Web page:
Too bad about Jim Martin. The Democrat may have had a slim chance of unseating incumbent Sen. Saxby Chambliss in this year's election.
Sarah Palin and Barack Obama may have punctured his last hopes of victory in the Nov. 4 election. Palin's surprise candidacy for vice president has changed the dynamics of the presidential race and forced Obama's brain trust to rethink its strategy.
Forget about winning Georgia; that was one of the Obama team's first reorganization decisions. Turning Georgia from red to blue just wasn't worth the gazillion dollars it would have cost. Besides, there was no guarantee that it could be done, no matter how much was spent. Georgia looks like a Republican state from here to eternity, or as long as it maintains a white majority.
The quality of the candidates doesn't matter much. The GOP tag is what counts. If you don't believe it, just take a look at the Republican-controlled Georgia House. The GOP House leadership looks and acts like a bunch of reform-school fugitives.
But back to Martin vs. Chambliss. Bless his heart, Martin is trying to make this a race between a military veteran and a non-vet. Martin served with distinction in the Vietnam War. Chambliss didn't go. He had a hurt knee and a fistful of student deferments.
Once upon a time, a clever campaign director could have used the candidates' vet/non-vet status to carve out victory for the military man. That time may have passed. The veterans from World War II are dying out fast. And the Korean and Vietnam vets are mostly aging warriors now. Look at McCain at 72.
In any event, Martin is running a veterans' campaign, seizing on Ms. Palin's declaration: "There's only one candidate who has fought for America, and that's John McCain."
Martin is counting on help from a group of Georgians who will never vote for Chambliss because of smear advertising he used six years ago against incumbent Max Cleland, a triple-amputee Vietnam veteran.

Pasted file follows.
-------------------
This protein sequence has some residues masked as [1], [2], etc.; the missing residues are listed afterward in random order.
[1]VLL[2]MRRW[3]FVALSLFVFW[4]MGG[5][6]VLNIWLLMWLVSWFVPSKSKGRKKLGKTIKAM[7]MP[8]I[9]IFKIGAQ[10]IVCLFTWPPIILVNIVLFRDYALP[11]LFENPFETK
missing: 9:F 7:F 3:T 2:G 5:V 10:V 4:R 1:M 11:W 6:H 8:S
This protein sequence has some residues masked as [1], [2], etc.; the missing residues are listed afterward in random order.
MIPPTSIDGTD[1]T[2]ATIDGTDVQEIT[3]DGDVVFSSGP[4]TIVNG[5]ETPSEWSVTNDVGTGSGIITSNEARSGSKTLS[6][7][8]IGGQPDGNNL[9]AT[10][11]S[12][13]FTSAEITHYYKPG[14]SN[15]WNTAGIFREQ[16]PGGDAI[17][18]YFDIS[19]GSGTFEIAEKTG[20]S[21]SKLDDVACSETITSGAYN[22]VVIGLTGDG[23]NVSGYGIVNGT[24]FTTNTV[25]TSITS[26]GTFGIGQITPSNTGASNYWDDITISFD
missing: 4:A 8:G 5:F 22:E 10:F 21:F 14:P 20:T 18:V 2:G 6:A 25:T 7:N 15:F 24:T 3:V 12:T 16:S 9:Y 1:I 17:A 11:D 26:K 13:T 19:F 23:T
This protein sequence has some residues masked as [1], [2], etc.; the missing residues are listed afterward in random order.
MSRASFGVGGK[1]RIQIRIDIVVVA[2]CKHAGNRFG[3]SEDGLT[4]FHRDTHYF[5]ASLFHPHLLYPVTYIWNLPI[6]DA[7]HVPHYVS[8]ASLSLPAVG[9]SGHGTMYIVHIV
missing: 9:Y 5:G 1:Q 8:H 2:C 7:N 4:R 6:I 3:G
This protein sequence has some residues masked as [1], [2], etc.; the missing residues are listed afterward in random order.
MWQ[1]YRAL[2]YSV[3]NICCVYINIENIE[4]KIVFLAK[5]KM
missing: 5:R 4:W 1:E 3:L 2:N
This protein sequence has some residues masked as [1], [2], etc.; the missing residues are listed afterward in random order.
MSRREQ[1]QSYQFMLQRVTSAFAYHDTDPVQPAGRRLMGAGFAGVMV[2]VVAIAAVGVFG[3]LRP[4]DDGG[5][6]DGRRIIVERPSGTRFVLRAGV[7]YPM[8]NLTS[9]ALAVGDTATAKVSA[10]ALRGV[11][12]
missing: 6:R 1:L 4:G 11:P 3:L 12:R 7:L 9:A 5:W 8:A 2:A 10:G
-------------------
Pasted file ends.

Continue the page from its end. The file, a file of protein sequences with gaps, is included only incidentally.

In addition, despite the Obama campaign running out on him, Martin is running a surprisingly energetic race, though Chambliss remains the heavy favorite.
If Chambliss had faced a substantial primary opponent, he might have had a tough fight.
Georgia's senior senator is still dogged for his support of a controversial immigration bill that would have opened the door to citizenship for millions of illegal aliens. And who doesn't remember him posing for photos with liberal icon Ted Kennedy to show his support for the bill? Of course, he later backed away from the measure, but the damage was done. His credibility would never be the same among the anti-immigration crowd.
Then there's Chambliss' son, who has been a lobbyist for the commodities trading industry at a time when Dad happened to be chairman or ranking member of the Senate Agriculture Committee - the committee with jurisdiction over commodities trading.
Chambliss is one of the few statewide elected officials in America who is still willingly joined at the hip to President Bush. Even in Georgia, Bush has now hit bottom in his approval rating.
Despite his unfailingly loyal service to the Bush administration, Chambliss has little bacon to show for his efforts. Georgia lost multiple military installations during the last round of closings, which occurred on his watch. We appear likely to fail in efforts to land several major federal projects, including the national biodefense facility that the University of Georgia has doggedly pursued.
Nevertheless, Saxby looks like a winner on Election Day. He has too many advantages. He is a Republican; he looks the part of a senator; and at the end of the day, not many folks give a darn whether he's a veteran or not.
Correction: In last Sunday's column, we erroneously reported that Alaska Gov. Sarah Palin had sold a state-owned plane on eBay. She did not.
You can reach Bill Shipp at P.O. Box 2520, Kennesaw, GA 30156, e-mail: email@example.com, or Web address: billshipponline.com.